#124 (s5760-25/17Adar I)
BOILING LEAD TREATMENT
The great Kabbalist, Rabbi
Moshe de Leon, looked at the well-known sinner of 13th century Spain penetratingly
THE BOILING LEAD TREATMENT
A man who had acted against the Torah all his adult life suddenly
started to be terrified by the thought of his fate in the world-to-come. Much
to his own surprise, he found himself entertaining thoughts of repentance, even
though he realized how difficult it would be for him. He decided to discuss it
with Rabbi Moshe de Leon, but that he would do so without actually committing
Entering into conversation with the great Kabbalist, he introduced
the matter in joking fashion. He told him that he had a serious disease and wondered
if there was any medicine for it. The sage looked at the well-known sinner of
13th century Spain penetratingly for a long moment, and then replied that there
is no cure for the man's countless intentional transgressions other than an early
The man's eyes widened. Then he said soberly, "If I accept upon
myself this judgment, and all the suffering that will accompany it, will I then
have a share in the World-to-Come?"
The Kabbalist assured him that
he would, but the man insisted, "Swear to me that I will be in the same place
R. Moshe de Leon promised that when the time came, he would
do his best in Paradise to keep him close.
Hearing this oath, and believing
it, the man stood very still, visibly shaken. He left, and for a period of time
tried to forget the great sage's words, but without success. He could not get
them out of his head. His former way of life now seemed empty and unfulfilling.
In the end, he returned to R. Moshe de Leon.
"Alright," he said
finally in a low but firm voice, "I agree. I will take upon myself whatever
the Rebbe decrees upon me."
"Follow me," the Rabbi said,
and strode off to his Study Hall.
As soon as they arrived, he sent for
some pieces of lead and a bellows. He fanned a huge flame with the bellows and
held the lead over it in a pan. As the pan heated up, the lead liquefied and bubbled.
He then called over all the men studying Torah, young and old, and sat the man
on a bench near the bellows and showed him the boiling lead. "Confess all
your sins," he intoned. "Acknowledge G-d's majesty sincerely and wholeheartedly;
say 'Shma Yisrael
echad'; and accept this death in
atonement for all of your sins and having rebelled against your Creator and angering
Him your whole life."
The Jew sprang up from his seat, and did exactly
as the Master had commanded him, the whole time crying bitter powerful sobs. His
obvious sincerity affected everyone present. The Rabbi moved to stand next to
him and told him to sit down. "Open your mouth wide and I will pour into
it this boiling lead," he said severely. He covered the man's eyes with his
handkerchief and tied it securely. "Prepare yourself," he warned.
crowd of Torah scholars stood around them, shocked and terrified. The man braced
himself and stretched open his mouth as wide as he could. R. Moshe de Leon swiftly
removed from the folds of his robe a jar of rose-honey, and leveled a spoonful
of it on the blindfolded man's tongue. "May your sins depart and your crimes
be atoned," he recited loudly.
As soon as he tasted the honey and realized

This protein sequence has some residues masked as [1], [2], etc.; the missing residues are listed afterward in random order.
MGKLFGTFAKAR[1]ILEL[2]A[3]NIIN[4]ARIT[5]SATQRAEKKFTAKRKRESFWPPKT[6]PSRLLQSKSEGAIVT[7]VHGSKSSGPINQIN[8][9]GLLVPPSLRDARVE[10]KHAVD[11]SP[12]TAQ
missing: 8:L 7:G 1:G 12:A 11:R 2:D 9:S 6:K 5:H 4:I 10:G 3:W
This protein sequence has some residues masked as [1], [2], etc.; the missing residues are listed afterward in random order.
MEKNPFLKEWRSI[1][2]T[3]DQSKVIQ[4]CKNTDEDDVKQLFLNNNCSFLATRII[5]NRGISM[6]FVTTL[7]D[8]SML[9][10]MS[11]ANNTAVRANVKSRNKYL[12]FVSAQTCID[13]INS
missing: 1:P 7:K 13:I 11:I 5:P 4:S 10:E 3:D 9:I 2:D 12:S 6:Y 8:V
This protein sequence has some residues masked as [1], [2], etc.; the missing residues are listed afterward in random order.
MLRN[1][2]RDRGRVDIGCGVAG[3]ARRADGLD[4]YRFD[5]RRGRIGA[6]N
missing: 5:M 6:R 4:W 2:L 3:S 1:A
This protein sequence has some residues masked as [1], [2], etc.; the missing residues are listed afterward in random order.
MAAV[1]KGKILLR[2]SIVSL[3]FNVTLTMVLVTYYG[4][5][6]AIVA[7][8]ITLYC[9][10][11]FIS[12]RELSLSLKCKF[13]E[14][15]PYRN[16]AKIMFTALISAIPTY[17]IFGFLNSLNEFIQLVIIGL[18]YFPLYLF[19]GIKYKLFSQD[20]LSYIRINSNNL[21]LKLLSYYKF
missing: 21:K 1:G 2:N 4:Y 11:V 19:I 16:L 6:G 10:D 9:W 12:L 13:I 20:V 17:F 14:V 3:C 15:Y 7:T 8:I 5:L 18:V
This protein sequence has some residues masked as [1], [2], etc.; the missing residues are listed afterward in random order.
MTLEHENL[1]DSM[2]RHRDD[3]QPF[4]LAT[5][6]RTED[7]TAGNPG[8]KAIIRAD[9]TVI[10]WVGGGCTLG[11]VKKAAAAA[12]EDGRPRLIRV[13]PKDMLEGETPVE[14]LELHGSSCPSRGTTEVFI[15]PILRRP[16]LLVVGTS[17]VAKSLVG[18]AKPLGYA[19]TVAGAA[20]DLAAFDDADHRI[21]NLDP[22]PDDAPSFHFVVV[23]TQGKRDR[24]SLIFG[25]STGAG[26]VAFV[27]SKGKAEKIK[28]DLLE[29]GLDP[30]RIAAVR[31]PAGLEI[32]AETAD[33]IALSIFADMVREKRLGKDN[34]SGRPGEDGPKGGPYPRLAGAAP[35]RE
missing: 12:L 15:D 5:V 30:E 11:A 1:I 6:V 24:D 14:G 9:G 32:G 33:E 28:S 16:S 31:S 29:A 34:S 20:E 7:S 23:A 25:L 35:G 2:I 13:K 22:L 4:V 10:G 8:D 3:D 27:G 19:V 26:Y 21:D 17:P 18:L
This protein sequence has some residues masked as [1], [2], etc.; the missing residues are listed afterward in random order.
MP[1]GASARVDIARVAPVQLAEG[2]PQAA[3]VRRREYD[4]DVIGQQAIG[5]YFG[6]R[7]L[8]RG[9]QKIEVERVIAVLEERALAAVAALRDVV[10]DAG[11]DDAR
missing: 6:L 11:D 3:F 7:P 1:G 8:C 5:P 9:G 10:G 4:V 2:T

what had happened, the man screamed in shock and outrage. "Rebbe, Master,
what did you do to me? Why didn't you kill me? Why do you deceive me? Destroy
my body just as you promised, in honor of our Creator, the King of kings, the
Holy One, blessed be He. I can't bear my evilness any longer; why should I live?
And I haven't suffered at all - not a blow, not a wound, not even a drop of blood.
Please! Do it to me."
The Rabbi put a hand on his shoulder and did
his best to calm him. "Dear friend," he began gently; "Don't panic
and don't be agitated. G-d desires the change of heart of the wicked, not their
death. Your return and repentance have been accepted on High. Now you have to
live a new life of purity and righteousness."
From that moment on,
the Jew was a completely different person. He spent all of his time in the Study
Hall, totally attached to R. Moshe de Leon, drinking thirstily as much of his
master's teachings as he could. He prayed and repented, and studied day and night,
eating very little and hardly speaking to anyone.
Years went by. The great
Kabbalist, Rabbi Moshe de Leon, was taken to the Heavenly Yeshiva. His baal
teshuva (repentant, "successful Returner") was inconsolable. He
prayed that G-d do him the kindness to take him from this life and restore him
to his irreplaceable master. Day after day he prayed and pleaded thus. Rivers
of tears flowed from his eyes and heart. Finally, his request was granted. He
became ill, and never again rose from his sickbed. One day soon thereafter, he
suddenly sat erect and called out, "Clear the way for our teacher and master,
Rabbi Moshe de Leon, who comes now to fulfill his oath to me and escort me to
his chamber in Paradise."
A few seconds later, his soul departed to
its eternal reward. It is said-and some even saw in a dream - that he indeed merited
to study Torah in the Heavenly Academy with his beloved teacher.
by Yrachmiel Tilles from HaMidrasha #17.]
Rabbi Moshe De Leon (1238-1305) of Guadalhajara, Spain, is best known
as the first publisher of the Zohar (the teachings of second century mishnaic
sage, Rabbi Shimon Bar Yochai, as recorded by his students that constitute the
primary text of Kabbalah). He is also the author of the Kabbalah tome, Shekel
Yrachmiel Tilles is co-founder and associate
director of Ascent-of-Safed, and editor of Ascent Quarterly and the AscentOfSafed.com
and KabbalaOnline.org websites. He has hundreds of published stories to his credit.back to Top back
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